Art Review

Edge members put on a good-looking show

Among the city's cooperative venues, Edge Gallery (3658 Navajo Street, 303-477-7173, is almost always interesting. Because the membership is diverse and quite accomplished, shows here are often surprising and always worth viewing.

A friend had contacted me about In the Manner of Pollock, a solo made up of recent paintings by Susan Berkley. Pollock, of course, is Jackson Pollock, irreverently known as "Jack the Dripper," and Berkley has created a body of drip paintings that are, as the title says, in the manner of Pollock. In a way, Pollock ruined the technique for others because he did it so well. But Berkley has a good sense of color and did well, too.

The other exhibit is mara/thalassa/kai: The Sea, for which Edge member and well-known Denver artist Rian Kerrane invited two out-of-town friends, Melissa Borman and Anastasia Pelias, to join her. Each artist did one piece for the show, which is dedicated to water. Borman created a shelf on which photos of the sea near Hawaii are placed in fancy, old-looking frames, while Pelias made a video of the sea off the coast of Greece. But Kerrane's installation (pictured) is the strongest by far. Kerrane has created an installation that, at first sight, looks like a facsimile of a stone-strewn beach, complete with a beach chair. On closer examination, however, the "stones" are cast heads made of concrete, and the beach chair is a non-functional if well-crafted metal sculpture.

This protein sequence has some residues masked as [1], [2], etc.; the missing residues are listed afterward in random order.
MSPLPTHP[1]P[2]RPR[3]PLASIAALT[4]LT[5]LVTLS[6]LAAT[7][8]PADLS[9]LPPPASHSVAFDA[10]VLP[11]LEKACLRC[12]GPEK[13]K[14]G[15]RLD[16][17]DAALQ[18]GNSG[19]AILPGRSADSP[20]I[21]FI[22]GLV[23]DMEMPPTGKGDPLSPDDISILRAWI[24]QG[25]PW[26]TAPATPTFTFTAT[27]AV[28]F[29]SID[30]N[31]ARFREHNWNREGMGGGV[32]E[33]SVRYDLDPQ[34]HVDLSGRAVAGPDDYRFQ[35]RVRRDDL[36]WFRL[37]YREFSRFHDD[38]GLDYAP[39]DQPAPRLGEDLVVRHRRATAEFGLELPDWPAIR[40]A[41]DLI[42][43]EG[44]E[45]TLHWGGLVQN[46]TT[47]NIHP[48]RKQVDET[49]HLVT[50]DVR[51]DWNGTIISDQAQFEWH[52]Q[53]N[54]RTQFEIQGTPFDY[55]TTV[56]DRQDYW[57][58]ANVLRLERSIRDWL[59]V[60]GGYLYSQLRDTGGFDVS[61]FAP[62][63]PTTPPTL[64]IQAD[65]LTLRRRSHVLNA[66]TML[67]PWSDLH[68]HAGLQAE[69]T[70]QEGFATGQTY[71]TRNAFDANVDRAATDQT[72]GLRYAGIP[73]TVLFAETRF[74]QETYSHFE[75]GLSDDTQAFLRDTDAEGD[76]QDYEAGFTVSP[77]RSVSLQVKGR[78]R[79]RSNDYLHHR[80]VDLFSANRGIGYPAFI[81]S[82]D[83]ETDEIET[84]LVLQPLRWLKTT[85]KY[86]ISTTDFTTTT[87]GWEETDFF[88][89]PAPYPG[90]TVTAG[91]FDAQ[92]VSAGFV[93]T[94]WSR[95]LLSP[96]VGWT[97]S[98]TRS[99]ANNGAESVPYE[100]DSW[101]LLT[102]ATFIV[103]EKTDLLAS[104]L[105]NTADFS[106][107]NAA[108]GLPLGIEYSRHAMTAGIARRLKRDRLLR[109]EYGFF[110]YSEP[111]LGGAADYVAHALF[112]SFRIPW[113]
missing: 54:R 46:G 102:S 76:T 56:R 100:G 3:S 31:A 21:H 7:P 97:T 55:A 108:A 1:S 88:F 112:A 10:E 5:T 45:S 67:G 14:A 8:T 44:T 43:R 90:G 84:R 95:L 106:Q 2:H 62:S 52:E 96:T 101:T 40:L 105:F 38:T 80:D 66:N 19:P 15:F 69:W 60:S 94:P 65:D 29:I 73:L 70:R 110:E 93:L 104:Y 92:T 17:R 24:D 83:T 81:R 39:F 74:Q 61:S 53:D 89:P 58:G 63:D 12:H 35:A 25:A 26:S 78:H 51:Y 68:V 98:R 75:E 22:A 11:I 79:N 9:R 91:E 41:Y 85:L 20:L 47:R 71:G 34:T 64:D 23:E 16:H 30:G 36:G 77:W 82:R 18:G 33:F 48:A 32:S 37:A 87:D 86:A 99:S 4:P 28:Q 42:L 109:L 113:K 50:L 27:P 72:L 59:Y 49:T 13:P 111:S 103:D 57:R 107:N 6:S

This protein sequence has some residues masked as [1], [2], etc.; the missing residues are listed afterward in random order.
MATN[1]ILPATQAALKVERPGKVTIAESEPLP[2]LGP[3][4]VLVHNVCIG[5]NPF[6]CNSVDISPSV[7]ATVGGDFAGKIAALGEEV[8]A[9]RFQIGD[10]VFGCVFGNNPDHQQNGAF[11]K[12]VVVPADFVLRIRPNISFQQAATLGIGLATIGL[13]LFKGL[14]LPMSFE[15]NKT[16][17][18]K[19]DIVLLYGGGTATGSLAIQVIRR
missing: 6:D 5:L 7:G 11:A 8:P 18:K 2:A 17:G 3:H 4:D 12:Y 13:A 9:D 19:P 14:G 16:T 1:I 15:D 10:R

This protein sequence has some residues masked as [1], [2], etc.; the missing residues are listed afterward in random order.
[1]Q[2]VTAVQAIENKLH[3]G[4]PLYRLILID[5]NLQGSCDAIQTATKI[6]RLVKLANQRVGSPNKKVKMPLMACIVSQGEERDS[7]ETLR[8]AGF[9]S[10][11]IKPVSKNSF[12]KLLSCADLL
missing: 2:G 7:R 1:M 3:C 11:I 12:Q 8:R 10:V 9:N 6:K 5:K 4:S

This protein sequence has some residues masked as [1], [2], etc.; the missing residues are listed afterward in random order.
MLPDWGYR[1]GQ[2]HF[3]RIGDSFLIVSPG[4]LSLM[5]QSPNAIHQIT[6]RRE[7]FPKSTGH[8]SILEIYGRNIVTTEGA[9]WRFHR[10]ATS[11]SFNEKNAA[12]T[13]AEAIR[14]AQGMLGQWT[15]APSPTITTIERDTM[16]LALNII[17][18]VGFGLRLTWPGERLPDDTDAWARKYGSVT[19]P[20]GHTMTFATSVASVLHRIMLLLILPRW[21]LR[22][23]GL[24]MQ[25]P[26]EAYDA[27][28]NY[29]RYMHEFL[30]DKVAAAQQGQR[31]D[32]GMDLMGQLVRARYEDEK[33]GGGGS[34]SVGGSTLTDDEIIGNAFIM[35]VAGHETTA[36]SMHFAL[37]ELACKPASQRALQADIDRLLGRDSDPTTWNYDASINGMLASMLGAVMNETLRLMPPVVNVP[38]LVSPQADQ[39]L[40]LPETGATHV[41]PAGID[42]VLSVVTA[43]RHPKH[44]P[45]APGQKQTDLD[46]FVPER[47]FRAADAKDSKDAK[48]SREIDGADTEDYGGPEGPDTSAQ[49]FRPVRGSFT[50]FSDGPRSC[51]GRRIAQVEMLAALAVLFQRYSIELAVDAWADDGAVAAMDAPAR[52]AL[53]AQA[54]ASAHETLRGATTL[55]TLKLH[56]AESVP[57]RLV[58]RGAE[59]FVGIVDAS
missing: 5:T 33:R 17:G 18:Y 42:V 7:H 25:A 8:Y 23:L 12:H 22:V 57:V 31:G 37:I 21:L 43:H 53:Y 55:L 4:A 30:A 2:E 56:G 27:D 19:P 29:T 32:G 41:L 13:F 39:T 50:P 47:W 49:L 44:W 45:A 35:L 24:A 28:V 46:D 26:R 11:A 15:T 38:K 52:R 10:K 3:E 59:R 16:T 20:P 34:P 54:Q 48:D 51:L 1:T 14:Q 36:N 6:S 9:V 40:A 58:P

In order to give each of the three artists their own discrete space, the room has been cut into three areas using temporary walls — and the result struck me as a little cramped. But that's a minor complaint in an otherwise smart-looking effort.

The current round of shows at Edge closes on April 18.

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Michael Paglia is an art historian and writer whose columns have appeared in Westword since 1995; his essays on the visual arts have also been published in national periodicals including Art News, Architecture, Art Ltd., Modernism, Art & Auction and Sculpture Magazine. He taught art history at the University of Colorado Denver.
Contact: Michael Paglia

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